Solo: A Star Wars Story hit theaters earlier this summer, pulling off a satisfactory story, despite a rocky production, and giving a definitive origin to one of the franchise’s best-known heroes, Han Solo. If you’ve seen the film, you know the story: Han Solo escapes a rough childhood as a street rat, gets kicked out of the Imperial Academy, falls into a life of crime with a couple of gangsters, and ends up running into Chewbacca and Lando Calrissian. A newly released novelization of the movie by Mur Lafferty layers on some additional scenes and character development and subtly changes the tone of the story from a straight-up action / heist film to one that explores the nature of servitude in the galaxy far, far away.
Movie novelizations can be a mixed bag. Some are quick adaptations of the film’s script that allow studios to get a little extra income on top of their box office returns. Others are full-fledged novels that expand and add to the film in question and can stand on their own next to the film. Lafferty’s adaptation of the film does a bit of the latter, turning the origin story of Han Solo into an intriguing meditation on one’s personal freedom and autonomy, but it falls just short of building even further on Ron Howard’s film.
Spoilers ahead for the book and film.
Lafferty’s adaptation adds some scenes that didn’t end up in the film’s final cut: notably a couple of extra scenes during Qi’ra and Han’s escape from Corellia, and Han’s time as an Imperial pilot, during which his insubordination led him to a posting on Mimban, the muddy planet where he met Tobias Beckett and Chewbacca.
But Lafferty goes beyond just adding in the missing scenes (which will all be on the upcoming home release), also focusing on the characters and who they’re beholden to. The film’s titular hero is famously independent: he’s a reluctant hero who is pulled into the events of the larger galaxy, wanting only to get by being one of the best pilots in the galaxy. He’s drummed out of the Imperial Navy for disobeying orders, and he frequently improvises his way out of the situations that face him.
This is balanced against Qi’ra’s own backstory, which Lafferty explores a bit more thoroughly by dropping in the details of her journey between the time she and Han were separated and their reunion later in the film. She’s enslaved, brought into Dryden Vos’ Crimson Dawn syndicate, and trained as a brutal enforcer.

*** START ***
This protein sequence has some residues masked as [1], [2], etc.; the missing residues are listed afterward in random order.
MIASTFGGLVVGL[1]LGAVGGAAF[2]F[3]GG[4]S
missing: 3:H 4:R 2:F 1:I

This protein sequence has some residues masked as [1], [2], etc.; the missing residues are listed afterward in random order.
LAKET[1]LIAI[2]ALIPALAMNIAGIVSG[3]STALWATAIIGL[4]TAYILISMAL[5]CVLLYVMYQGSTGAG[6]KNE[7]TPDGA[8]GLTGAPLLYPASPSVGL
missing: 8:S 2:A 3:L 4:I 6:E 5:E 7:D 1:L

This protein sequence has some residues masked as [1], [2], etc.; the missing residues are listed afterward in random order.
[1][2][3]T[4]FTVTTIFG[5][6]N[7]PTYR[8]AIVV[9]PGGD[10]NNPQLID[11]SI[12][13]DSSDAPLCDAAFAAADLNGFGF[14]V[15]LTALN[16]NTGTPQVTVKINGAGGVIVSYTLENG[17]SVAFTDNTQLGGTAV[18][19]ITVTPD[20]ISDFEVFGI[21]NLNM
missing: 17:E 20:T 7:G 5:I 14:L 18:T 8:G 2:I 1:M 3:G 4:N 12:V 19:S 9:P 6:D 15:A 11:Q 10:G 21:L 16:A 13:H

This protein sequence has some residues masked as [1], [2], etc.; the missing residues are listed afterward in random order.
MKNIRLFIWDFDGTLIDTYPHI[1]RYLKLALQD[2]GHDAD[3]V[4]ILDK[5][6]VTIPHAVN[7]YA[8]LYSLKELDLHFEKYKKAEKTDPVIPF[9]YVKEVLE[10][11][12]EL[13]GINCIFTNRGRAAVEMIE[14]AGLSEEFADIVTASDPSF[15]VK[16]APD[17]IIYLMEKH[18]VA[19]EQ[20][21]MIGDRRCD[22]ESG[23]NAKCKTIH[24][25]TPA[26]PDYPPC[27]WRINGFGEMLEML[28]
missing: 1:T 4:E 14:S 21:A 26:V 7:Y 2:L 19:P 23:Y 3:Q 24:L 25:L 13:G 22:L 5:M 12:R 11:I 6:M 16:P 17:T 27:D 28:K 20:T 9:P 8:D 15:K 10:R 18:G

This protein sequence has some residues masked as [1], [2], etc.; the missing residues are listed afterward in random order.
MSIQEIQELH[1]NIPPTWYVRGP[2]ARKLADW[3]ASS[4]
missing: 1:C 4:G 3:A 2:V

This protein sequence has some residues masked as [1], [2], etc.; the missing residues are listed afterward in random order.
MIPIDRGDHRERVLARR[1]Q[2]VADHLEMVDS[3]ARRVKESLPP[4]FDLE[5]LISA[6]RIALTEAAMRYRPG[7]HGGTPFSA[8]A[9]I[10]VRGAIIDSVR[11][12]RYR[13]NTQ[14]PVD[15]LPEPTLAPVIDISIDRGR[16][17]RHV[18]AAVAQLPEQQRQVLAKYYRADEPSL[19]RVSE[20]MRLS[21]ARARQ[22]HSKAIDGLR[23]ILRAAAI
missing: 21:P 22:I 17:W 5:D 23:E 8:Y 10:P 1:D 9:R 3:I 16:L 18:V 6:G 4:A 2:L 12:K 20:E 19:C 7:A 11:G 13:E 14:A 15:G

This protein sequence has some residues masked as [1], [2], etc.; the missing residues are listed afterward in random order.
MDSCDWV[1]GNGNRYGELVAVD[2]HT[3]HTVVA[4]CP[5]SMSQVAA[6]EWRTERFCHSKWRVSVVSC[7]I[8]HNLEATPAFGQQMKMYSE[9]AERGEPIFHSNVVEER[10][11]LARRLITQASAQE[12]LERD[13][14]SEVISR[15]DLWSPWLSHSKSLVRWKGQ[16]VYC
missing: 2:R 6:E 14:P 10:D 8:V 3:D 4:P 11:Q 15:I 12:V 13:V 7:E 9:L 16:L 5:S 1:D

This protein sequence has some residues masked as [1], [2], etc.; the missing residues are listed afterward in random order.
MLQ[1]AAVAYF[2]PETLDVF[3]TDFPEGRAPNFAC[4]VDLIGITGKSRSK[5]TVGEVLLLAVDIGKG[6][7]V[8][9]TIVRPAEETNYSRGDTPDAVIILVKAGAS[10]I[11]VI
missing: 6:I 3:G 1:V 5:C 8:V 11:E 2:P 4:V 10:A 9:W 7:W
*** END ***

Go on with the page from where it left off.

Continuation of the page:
Lafferty is able to get a bit further into Qi’ra’s head than the film could, and the book version of her comes off quite a bit colder than what we see in the film. In the movie, Qi’ra and Han’s relationship feels like a budding romance. In the novel, Qi’ra is far more calculating: she sees Han as a way to escape from Corellia and their captors, and she begrudges having to owe him a favor as they make their escape. The notion of servitude permeates Qi’ra’s entire existence: she’s initially part of a street gang, before being sold into the service of Crimson Dawn. While she eventually rises to the head of the criminal syndicate, we learn that she’s still beholden to dangerous individuals like Darth Maul. Han is able to break free from his captors and superiors, but Qi’ra goes the opposite way, aiming to go straight to the top of the criminal underworld, where she can call the shots.
There are other elements of this theme throughout the book: Phoebe Waller-Bridge’s revolutionary-minded droid L3-37 is something we’ve never really seen in the franchise. She’s her own, autonomous droid who loudly points out that droids are enslaved in the galaxy, and she makes it her mission to free droids where possible. This is where the book stumbles, as Lafferty continues her story after her “death” on Kessel. With the death of her body, L3’s autonomy is stripped when she’s integrated into the Falcon and is essentially provided a choice: assimilate with the ship where she’ll have to take orders from the ship’s pilot, or really get erased. She ultimately agrees to become part of the Falcon — learning that she already made that choice before it was even presented to her — and it feels as though it undermines the entire point of the character and her message.
As to where this leaves the characters, the open-ended nature of the story means that the novel never really comes down to any sort of a definitive conclusion for what this means for them. We know where Han eventually ends up, but it leaves plenty of space for more exploration into where Qi’ra’s could go. Solo felt like a film that could stand on its own as a sub-franchise had it performed to its astronomical expectations at the box office, but should one not materialize, those stories could easily be continued in a series of novels. We already got Daniel José Older’s Star Wars novel Last Shot earlier this year. But as it stands, the novelization of Solo, like the film, is a fun adventure tale within the larger Star Wars franchise that goes beyond the run-of-the-mill novelization treatment to explore a new bit of the world that we haven’t yet seen.